The most disseminated comprehensive intervention programs for children with autism are based on Applied Behavior Analysis (ABA).10–13 The core elements of ABA include strategies such as discrete trail training, use of 1:1 adult to child interaction, implementation in either home or school settings for a range of 20 to 40 hours/week.14
ABA is a frequently used intervention program within the Swedish Child Habilitation Services. The Early Start Denver Model integrates ABA with developmental and relationship-based approaches for improving cognitive and adaptive behavior15,16 and emphasizes the role of parents in the intervention program. This model has given important ideas to the Swedish Child Habilitation Services.17 Furthermore, the Picture Exchange Communication System (PECS), based on ABA, as an augmentative communication (ACC) system is frequently used in children with autism.18
Another early intervention program focusing on autism, centered on structured education, is the Treatment and Education of Autistic and related Communication handicapped CHildren subsumed under the TEACCH acronym.19 Up until recently, this was probably the most widely disseminated educational program for children, adolescents, and adults with autism and related social communication disorders.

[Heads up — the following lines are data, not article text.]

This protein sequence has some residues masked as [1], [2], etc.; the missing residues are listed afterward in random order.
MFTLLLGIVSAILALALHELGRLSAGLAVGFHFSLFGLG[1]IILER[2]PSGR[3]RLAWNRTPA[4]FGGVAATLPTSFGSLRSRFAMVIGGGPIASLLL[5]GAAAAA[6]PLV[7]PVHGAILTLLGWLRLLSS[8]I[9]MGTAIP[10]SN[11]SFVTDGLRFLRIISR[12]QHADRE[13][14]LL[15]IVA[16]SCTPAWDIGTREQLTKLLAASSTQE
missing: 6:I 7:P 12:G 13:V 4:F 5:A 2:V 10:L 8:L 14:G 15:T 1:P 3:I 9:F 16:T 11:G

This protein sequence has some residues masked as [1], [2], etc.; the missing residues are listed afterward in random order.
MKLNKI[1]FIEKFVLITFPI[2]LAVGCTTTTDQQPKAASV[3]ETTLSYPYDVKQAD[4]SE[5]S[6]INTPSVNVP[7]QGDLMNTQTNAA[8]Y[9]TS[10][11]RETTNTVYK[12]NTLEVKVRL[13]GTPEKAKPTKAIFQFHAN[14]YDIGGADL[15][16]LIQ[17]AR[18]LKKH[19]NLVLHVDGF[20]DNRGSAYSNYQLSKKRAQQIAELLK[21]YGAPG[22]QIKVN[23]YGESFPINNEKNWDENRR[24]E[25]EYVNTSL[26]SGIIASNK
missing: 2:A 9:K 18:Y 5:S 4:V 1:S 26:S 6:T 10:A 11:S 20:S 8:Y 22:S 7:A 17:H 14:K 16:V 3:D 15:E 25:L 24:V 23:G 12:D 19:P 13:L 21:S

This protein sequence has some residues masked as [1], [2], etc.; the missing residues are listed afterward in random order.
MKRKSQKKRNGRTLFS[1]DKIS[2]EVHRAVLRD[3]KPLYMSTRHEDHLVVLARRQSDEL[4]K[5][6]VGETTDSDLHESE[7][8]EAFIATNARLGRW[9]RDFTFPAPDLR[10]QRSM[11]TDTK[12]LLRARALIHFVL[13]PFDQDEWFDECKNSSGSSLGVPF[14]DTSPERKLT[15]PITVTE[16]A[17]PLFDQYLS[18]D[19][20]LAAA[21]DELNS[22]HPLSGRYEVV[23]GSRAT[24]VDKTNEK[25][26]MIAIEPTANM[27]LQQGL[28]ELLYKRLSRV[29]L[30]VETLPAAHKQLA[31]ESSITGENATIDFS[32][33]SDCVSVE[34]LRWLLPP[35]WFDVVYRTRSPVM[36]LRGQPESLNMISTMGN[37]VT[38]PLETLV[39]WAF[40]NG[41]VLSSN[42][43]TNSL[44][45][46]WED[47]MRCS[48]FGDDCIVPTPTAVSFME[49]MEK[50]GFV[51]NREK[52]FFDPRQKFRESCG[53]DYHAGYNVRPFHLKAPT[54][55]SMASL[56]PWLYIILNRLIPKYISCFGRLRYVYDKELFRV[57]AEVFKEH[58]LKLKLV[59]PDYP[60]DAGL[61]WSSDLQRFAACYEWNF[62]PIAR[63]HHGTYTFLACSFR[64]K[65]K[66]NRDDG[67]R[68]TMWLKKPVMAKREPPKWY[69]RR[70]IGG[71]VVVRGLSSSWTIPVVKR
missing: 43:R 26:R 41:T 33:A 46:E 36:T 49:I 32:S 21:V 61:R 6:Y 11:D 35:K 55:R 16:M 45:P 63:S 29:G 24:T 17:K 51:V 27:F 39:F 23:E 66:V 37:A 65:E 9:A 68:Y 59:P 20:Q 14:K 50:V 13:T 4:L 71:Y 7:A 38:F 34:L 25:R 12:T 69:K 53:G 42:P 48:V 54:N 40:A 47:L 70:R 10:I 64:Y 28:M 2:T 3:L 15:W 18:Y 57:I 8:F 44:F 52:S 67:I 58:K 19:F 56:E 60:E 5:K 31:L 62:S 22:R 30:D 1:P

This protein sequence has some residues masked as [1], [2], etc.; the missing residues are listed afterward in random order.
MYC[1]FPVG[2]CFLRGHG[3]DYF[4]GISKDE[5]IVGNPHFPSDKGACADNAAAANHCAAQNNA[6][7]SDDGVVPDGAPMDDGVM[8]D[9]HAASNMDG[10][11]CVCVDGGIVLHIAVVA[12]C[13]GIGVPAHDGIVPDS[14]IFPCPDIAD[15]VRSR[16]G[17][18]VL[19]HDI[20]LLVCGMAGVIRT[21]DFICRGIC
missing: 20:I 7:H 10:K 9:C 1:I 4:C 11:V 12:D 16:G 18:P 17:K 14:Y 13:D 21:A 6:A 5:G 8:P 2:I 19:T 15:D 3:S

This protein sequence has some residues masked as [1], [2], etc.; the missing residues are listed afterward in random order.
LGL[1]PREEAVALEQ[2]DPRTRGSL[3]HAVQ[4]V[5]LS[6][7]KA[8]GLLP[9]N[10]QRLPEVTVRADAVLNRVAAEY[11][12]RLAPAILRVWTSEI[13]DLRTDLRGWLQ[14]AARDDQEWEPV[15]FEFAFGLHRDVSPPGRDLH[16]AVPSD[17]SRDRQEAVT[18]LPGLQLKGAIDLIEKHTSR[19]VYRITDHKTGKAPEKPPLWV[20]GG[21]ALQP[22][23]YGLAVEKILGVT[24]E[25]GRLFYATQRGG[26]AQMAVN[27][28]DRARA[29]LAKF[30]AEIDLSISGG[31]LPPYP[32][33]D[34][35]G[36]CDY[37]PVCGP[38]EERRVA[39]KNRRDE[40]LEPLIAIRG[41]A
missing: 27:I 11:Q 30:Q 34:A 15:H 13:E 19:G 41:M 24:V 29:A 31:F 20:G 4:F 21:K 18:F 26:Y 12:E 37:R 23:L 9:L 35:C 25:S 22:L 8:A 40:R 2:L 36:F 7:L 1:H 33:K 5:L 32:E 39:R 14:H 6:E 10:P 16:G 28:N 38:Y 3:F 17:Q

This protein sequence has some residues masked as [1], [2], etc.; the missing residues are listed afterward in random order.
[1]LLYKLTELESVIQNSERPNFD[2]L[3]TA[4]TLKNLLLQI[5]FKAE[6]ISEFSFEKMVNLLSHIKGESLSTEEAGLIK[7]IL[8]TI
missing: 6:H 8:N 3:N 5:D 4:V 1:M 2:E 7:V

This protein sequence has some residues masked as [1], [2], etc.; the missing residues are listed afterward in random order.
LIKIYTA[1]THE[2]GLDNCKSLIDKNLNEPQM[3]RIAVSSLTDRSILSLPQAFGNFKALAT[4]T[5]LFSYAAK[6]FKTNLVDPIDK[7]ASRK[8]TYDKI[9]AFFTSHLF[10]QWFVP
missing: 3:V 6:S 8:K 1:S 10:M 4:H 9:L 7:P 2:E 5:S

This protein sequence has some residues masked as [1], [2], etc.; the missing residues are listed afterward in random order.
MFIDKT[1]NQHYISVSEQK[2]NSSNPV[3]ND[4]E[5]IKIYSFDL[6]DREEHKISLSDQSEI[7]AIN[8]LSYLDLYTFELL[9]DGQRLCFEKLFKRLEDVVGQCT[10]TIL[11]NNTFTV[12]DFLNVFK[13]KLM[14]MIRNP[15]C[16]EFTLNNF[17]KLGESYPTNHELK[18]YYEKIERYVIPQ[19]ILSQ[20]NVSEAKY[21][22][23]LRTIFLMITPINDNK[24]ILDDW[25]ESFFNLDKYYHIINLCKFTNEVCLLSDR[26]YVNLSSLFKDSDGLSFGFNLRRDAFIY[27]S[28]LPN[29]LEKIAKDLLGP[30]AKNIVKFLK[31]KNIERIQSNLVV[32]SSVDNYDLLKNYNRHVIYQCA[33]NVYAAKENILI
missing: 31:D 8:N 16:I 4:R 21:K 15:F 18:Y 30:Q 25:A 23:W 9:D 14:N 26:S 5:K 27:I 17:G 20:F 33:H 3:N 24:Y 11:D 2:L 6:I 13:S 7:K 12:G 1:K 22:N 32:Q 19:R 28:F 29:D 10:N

Due to the heterogeneity of ASDs,20 several factors will affect outcome. Ben-Itzchak et al21 studied an Israeli research cohort of 46 children with ASD – without genetic syndromes and with different cognitive levels – who had received center-based intensive behavioral intervention (ABA) over a period of 2 years. When the impact of baseline cognitive ability on outcome trajectories was assessed, significant gains in adaptive skills were found only in the group of children with ASD and high cognitive scores (DQ ≥70). Also, a Swedish study evaluating the outcome of early intensive behavioral intervention found that the subgroup of ASD without intellectual disability had a better 2-year outcome with regard to adaptive functioning compared to the group with ASD and concomitant intellectual disability.22 There was no association with intervention intensity either in this group or in the group with lower IQ.
Although randomized controlled trials are generally the most optimal method to evaluate treatment effects, there is also a need for outcome studies based on representative samples, studied in naturalistic settings.23,24
The aim of this prospective naturalistic study was to evaluate outcome in terms of adaptive behavior and global functioning. Another aim was to analyze the association with IQ and type of intervention (provided in a naturalistic setting within Child Habilitation Services) in a cohort of children who had been diagnosed with ASD after screening at the age of ~2.5 years and who had received 2 years of one of three different types of intervention.
Material and methods
Study area and original study cohort